Stay tuned!

Tuesday, October 14, 2014

Solitude & Grace - the lure of Single-Handed Sailing

S/V SeaSprite had been back in the water for about a week and I was really looking forward to my first serious single-handed sailing effort.  The first day of October arrived with a breeze blowing a steady 15-18 knots in the morning as a front moved through bringing some rain.  Around noon the weather improved, the rain stopped, the sun peaked out occasionally and the wind dropped to around 8-12 knots so I decided to "go for it."  

Backing out of the slip and motoring out of Herrington Harbour South I was more excited than I have been in years.  Working my way through the minefield of crab pots stretching across the 2 to 3 fathom line I was easily able to get the sails up and trimmed.  Standing there at the helm while the boat quietly accelerated I quickly understood the attraction of the pure solitude of sailing alone;  just the wind, the sea, you and the boat.  My pleasure was made more intense by the pride I felt in S/V SeaSprite as she was soon cutting through the Chesapeake Bay at 5 - 5.5 Knots.   She had been somewhat neglected when I found her about a year ago and she was now very close to regaining her originally grace and seemed to be strutting across the 3 foot Chesapeake chop.  

Over the next hour the wind actually increased and I was soon hitting 6.5 Knots.   As I closed in on Poplar Island I noticed a large RoRo (Roll On/Roll Off) Ship approaching at 20 knots in the deep water channel.  Time to tack!  Thanks to the auto tacking feature on the ST4000 Wheel Pilot single-handed tacking proved to be a simple task.  I continued to sail northeasterly track until I reached the mouth of Eastern Bay where I decided to commence my return leg.   Over the course of the late afternoon the weather continued to improve but the wind slowly diminished leaving S/V SeaSprite to coast leisurely along at 3.5 knots as we reentered Herring Bay.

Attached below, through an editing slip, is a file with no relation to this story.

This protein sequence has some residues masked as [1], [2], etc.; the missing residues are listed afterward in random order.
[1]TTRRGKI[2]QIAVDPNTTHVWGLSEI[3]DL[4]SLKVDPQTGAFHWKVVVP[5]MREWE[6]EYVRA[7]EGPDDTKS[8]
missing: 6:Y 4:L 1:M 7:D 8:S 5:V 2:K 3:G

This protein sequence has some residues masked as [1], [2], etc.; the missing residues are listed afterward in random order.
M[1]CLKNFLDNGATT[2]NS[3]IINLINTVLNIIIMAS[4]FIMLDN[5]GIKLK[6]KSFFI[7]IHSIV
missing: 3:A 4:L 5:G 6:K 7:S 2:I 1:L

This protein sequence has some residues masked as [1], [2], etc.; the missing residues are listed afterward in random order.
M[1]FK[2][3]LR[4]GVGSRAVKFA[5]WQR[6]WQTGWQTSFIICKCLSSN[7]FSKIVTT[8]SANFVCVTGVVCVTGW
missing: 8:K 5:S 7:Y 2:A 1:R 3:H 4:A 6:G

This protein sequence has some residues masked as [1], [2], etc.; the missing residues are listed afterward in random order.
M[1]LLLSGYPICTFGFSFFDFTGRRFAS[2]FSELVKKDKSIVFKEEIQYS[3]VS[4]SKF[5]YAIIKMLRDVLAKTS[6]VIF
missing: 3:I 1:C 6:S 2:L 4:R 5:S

With the sun dropping low on the horizon it was time to drop sail and head in to face the fear that confronts every single-handed sailor;  how to safely dock the boat.  Luckily by the time I reached the fairway the wind was negligible and I was able to bring her along side with ease.  

I am very excited about the opportunity to take her south at the end of October.  Stay tuned!


A Beautiful Day

S/V SeaSprite is a Fractional Sloop and 
Points Exceptionally Well

Safely Home

Thursday, September 25, 2014

Relaunch and Storm Sailing on the Chesapeake

After two months on the hard S/V SeaSprite goes back in the water and sails into a storm. 

Safe in her new temporary slip at Herrington Harbour South

Monday, September 8, 2014

Breathing Some Soul into the Sole

The restoration of S/V SeaSprite is progressing well. Refinishing the cabin sole was the latest undertaking. The Sea Sprite 30s were not finished with the traditional teak and holly but rather a sole of what I suppose is solid teak planks with a dark mahogany finish. At any rate, while the sole was in decent condition it was clear that refinishing would dramatically improve the appearance of the interior.